A while back, I asked my Facebook group for authors, which aspect of being a writer caused the members grey hair. And that’s why this post deals with book marketing. Yes, writing the damn thing took years and cost me all my spare time! But that was nothing compared to the struggle of saying in public: “This is an excellent book, and you should read it.”
Remember that when it comes to marketing, what the customer wants is king. Do you have an ideal reader in mind? If not, now’s the time to picture him & her.
An Ideal Reader
“An ideal reader is the fictional person to which a book would most appeal. Most frequently, they represent a specific age group and interest or experiences, but in some cases, an ideal reader might also represent a certain ethnicity, religious background, sexuality, or other identifying markers.”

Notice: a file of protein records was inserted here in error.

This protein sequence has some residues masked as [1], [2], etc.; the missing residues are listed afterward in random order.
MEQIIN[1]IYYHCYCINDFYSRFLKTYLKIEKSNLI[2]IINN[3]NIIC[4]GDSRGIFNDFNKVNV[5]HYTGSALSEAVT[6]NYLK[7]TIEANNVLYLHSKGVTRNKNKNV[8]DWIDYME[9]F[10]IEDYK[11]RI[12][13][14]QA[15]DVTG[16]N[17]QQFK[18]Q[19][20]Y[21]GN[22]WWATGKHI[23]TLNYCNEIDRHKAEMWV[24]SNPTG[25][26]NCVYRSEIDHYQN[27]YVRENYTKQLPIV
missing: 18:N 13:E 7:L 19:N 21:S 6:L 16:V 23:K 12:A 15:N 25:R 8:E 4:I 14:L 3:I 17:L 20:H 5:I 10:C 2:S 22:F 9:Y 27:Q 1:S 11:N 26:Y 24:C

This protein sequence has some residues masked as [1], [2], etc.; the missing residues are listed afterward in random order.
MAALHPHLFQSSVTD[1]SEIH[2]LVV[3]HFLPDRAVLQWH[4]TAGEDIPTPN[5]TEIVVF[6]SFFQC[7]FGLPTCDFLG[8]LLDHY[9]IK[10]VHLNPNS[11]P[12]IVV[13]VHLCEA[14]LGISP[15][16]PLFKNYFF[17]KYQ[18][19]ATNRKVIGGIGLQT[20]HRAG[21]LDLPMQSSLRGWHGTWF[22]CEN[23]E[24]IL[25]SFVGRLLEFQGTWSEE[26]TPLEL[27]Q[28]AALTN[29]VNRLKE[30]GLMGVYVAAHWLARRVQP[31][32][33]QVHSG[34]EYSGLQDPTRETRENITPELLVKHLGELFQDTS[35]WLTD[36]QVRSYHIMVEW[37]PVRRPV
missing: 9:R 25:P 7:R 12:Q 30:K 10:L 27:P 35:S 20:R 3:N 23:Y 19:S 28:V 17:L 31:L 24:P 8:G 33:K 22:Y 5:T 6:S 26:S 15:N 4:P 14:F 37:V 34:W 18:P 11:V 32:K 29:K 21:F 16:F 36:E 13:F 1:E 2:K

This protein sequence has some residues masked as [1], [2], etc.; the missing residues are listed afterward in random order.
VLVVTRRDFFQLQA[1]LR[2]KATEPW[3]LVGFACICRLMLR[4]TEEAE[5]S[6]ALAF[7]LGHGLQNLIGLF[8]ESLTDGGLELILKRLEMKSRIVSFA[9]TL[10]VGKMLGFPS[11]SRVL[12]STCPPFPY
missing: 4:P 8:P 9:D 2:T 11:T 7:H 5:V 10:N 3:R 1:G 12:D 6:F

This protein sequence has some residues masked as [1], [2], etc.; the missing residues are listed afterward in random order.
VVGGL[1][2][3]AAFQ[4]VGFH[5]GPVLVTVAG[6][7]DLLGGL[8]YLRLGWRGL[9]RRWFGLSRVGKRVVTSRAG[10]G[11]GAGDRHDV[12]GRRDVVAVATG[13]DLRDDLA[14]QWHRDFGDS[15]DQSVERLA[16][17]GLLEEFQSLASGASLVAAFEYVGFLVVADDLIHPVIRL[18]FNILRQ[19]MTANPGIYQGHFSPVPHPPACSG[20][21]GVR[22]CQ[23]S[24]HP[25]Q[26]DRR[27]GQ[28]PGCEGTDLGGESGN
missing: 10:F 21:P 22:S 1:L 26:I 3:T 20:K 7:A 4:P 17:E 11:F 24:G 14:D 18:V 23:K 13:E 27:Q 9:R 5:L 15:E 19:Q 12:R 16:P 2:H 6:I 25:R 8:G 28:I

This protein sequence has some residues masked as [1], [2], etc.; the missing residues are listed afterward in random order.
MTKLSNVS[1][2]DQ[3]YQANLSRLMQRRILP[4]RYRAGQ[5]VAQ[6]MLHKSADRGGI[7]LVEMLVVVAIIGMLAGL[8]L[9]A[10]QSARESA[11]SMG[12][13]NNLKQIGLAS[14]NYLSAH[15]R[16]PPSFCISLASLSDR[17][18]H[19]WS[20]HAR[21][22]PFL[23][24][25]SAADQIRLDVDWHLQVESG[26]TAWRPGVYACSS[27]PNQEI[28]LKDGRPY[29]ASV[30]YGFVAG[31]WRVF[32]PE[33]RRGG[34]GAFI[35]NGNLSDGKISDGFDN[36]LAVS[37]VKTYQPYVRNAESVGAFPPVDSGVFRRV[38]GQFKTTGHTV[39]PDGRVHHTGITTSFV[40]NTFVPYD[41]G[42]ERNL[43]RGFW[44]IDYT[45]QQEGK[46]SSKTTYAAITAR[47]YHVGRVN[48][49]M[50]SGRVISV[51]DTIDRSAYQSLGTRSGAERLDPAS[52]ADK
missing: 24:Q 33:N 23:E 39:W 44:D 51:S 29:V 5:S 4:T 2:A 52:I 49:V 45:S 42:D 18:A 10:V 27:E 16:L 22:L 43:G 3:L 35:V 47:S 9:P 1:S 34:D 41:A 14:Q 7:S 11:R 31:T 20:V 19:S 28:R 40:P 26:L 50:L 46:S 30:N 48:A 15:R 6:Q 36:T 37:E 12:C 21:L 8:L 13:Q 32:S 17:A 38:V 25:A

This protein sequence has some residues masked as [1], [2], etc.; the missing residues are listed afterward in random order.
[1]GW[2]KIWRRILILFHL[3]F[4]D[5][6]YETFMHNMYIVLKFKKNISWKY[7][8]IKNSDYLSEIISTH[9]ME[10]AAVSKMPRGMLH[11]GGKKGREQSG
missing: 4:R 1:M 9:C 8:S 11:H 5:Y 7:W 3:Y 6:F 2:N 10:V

Why do they read? For entertainment, romance, or thrill? To escape or to find information?
Tip: Study what makes an ideal reader for famous authors of the same genre.
Mold your product for the ideal reader:
Write your next book with your focus group in mind (at least somewhere at the back of your mind)
Design your pitch (choose what to stress)
Cath the eye of your ideal reader with your marketing message (plus book cover & title)
Follow through and modify the message as you go
Do a bit of industrial espionage (the marketing message of similar authors)
Know your niche
Social Media Content
Social media is about sharing, and you must establish a connection before you can market, or people will just avoid you. Think about topics that you share with your ideal reader. Those topics can involve hobbies and other non-book-related stuff. Use them to stir conversations and encourage your followers to discuss. Follow other authors’ accounts and learn from them. Exchanging help among peers is advisable because someone has struggled with the same issues.